Explaining Unschooling

While in La Jolla on Monday, before we went down to play on the beach, we walked through town and did some shopping. I bought this sweatshirt at the La Jolla Shirt Company. (Thanks to my husband for photographing me in the airport at the beginning of our long wait on Tuesday.)

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While the store clerk was ironing La Jolla onto the sweatshirt, he asked if my kids were on vacation or did I just pull them out of school and he seemed intrigued when I told him we homeschool and make our own schedule. He asked more questions about what kinds of schoolwork my kids do and when they get breaks, and I tried to explain how we learn all the time and the world is our classroom.

I wish I’d had this Peter Gray article, Is Real Educational Reform Possible? If So, How?  He writes an excellent summary of how well people learn on their own:

Children come into the world intensely motivated to learn about the physical, social, and cultural world around them; but they need freedom in order to pursue that motive. For their first four or five years of life we generally grant them that freedom. During those first few years, without any teaching, they learn a large portion of what any human being ever learns. They learn to crawl and then to walk. They learn their entire native language, from scratch. They learn the basic practical principles of physics. They learn psychology to such a degree that they become experts in how to please, annoy, manipulate, and charm the other people in their environment. They acquire a huge store of factual knowledge. They learn how to operate the gadgets that they are allowed to operate, even those that seem extraordinarily complex to us adults.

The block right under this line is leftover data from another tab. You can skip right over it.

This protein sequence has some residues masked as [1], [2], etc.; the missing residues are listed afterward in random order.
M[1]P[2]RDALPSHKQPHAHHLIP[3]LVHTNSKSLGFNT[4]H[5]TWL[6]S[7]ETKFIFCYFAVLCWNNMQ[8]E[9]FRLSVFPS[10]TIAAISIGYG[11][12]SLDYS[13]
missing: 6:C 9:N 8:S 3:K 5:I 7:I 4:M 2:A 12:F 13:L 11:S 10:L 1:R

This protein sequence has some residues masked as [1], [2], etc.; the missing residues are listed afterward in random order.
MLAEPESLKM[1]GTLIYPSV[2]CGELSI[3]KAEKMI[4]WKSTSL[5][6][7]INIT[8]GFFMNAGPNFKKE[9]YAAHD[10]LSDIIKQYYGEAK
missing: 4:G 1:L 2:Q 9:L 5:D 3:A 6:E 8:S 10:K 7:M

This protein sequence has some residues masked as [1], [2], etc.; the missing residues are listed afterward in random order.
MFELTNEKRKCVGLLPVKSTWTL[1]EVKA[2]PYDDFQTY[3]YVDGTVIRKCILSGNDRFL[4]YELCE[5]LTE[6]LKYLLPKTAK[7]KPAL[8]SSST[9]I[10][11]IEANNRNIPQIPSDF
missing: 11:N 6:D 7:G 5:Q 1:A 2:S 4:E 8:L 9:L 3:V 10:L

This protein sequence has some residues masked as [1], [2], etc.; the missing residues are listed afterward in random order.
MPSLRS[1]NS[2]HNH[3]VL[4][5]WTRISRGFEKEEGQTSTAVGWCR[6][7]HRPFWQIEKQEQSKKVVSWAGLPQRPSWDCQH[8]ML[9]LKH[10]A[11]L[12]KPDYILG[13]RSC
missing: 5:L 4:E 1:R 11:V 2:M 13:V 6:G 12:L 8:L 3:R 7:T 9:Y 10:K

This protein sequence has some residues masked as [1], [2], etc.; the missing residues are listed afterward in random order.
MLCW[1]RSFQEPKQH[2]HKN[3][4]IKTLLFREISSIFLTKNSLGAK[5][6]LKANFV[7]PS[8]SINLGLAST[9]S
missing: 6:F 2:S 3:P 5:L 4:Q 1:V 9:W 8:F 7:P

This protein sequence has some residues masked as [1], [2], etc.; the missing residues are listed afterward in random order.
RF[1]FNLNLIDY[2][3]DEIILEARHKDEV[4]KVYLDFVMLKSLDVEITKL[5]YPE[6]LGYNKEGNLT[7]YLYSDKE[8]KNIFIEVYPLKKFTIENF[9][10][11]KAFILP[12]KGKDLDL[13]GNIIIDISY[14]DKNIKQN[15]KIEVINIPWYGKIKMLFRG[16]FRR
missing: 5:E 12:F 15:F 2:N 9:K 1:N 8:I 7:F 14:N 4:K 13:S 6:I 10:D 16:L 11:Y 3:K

They do all this on their own initiative, with essentially no direction from adults.

Of course, that’s just part of the beginning of the article, which is about so much more than learning in freedom. Peter Gray makes a very convincing argument for a complete overhaul of the current mainstream  school system. Definitely read it!

The store clerk said he doesn’t have children, but I sensed that he would like to someday. I hope I was able to convey homeschooling positively enough to spark his interest in becoming part of the education revolution that Peter Gray and I believe is happening.

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